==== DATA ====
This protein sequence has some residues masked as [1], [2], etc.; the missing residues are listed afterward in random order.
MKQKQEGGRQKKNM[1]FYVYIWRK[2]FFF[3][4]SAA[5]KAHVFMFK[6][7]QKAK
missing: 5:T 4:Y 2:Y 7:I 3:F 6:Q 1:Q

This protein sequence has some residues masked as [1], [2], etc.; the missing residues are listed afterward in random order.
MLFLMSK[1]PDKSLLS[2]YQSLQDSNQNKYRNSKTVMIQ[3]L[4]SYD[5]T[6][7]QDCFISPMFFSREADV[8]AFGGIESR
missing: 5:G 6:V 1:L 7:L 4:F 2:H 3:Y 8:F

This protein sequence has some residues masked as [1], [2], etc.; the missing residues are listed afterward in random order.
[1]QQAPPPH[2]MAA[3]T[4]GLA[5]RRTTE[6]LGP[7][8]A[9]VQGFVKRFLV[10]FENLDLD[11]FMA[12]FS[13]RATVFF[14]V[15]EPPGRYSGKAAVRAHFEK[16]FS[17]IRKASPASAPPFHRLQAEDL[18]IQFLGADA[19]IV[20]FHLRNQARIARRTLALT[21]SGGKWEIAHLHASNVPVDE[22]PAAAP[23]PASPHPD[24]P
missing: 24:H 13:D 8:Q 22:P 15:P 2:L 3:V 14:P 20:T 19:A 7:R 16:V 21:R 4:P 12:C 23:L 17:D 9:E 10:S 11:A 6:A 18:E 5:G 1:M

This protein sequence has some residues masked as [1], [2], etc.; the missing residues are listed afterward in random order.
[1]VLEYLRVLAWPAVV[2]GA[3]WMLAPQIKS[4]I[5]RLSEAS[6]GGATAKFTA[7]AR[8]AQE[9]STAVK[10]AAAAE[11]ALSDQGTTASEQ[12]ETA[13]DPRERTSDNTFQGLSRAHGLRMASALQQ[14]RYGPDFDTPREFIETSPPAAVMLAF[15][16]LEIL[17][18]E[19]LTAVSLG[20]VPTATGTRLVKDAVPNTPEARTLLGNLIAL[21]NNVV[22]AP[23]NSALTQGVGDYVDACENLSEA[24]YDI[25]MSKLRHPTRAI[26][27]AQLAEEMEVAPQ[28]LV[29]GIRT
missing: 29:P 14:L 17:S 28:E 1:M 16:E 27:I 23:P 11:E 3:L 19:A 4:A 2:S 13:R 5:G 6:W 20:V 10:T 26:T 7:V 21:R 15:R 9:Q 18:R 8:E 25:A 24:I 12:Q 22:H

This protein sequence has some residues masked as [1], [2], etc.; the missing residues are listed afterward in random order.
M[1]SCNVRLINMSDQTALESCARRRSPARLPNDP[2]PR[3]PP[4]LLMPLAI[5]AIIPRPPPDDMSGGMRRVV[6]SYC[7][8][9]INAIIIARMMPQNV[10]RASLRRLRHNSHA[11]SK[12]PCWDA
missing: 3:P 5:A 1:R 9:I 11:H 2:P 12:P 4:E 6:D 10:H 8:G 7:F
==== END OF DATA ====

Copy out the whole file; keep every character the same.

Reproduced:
This protein sequence has some residues masked as [1], [2], etc.; the missing residues are listed afterward in random order.
MKQKQEGGRQKKNM[1]FYVYIWRK[2]FFF[3][4]SAA[5]KAHVFMFK[6][7]QKAK
missing: 5:T 4:Y 2:Y 7:I 3:F 6:Q 1:Q

This protein sequence has some residues masked as [1], [2], etc.; the missing residues are listed afterward in random order.
MLFLMSK[1]PDKSLLS[2]YQSLQDSNQNKYRNSKTVMIQ[3]L[4]SYD[5]T[6][7]QDCFISPMFFSREADV[8]AFGGIESR
missing: 5:G 6:V 1:L 7:L 4:F 2:H 3:Y 8:F

This protein sequence has some residues masked as [1], [2], etc.; the missing residues are listed afterward in random order.
[1]QQAPPPH[2]MAA[3]T[4]GLA[5]RRTTE[6]LGP[7][8]A[9]VQGFVKRFLV[10]FENLDLD[11]FMA[12]FS[13]RATVFF[14]V[15]EPPGRYSGKAAVRAHFEK[16]FS[17]IRKASPASAPPFHRLQAEDL[18]IQFLGADA[19]IV[20]FHLRNQARIARRTLALT[21]SGGKWEIAHLHASNVPVDE[22]PAAAP[23]PASPHPD[24]P
missing: 24:H 13:D 8:Q 22:P 15:P 2:L 3:V 14:P 20:T 19:A 7:R 16:V 21:R 4:P 12:C 23:L 17:D 9:E 10:S 11:A 6:A 18:E 5:G 1:M

This protein sequence has some residues masked as [1], [2], etc.; the missing residues are listed afterward in random order.
[1]VLEYLRVLAWPAVV[2]GA[3]WMLAPQIKS[4]I[5]RLSEAS[6]GGATAKFTA[7]AR[8]AQE[9]STAVK[10]AAAAE[11]ALSDQGTTASEQ[12]ETA[13]DPRERTSDNTFQGLSRAHGLRMASALQQ[14]RYGPDFDTPREFIETSPPAAVMLAF[15][16]LEIL[17][18]E[19]LTAVSLG[20]VPTATGTRLVKDAVPNTPEARTLLGNLIAL[21]NNVV[22]AP[23]NSALTQGVGDYVDACENLSEA[24]YDI[25]MSKLRHPTRAI[26][27]AQLAEEMEVAPQ[28]LV[29]GIRT
missing: 29:P 14:L 17:S 28:E 1:M 16:E 27:I 23:P 11:E 3:L 19:A 4:A 2:S 13:R 5:G 6:W 20:V 10:T 26:T 7:V 21:R 15:R 9:Q 18:R 8:E 25:A 24:I 12:Q 22:H

This protein sequence has some residues masked as [1], [2], etc.; the missing residues are listed afterward in random order.
M[1]SCNVRLINMSDQTALESCARRRSPARLPNDP[2]PR[3]PP[4]LLMPLAI[5]AIIPRPPPDDMSGGMRRVV[6]SYC[7][8][9]INAIIIARMMPQNV[10]RASLRRLRHNSHA[11]SK[12]PCWDA
missing: 3:P 5:A 1:R 9:I 11:H 2:P 12:P 4:E 6:D 10:H 8:G 7:F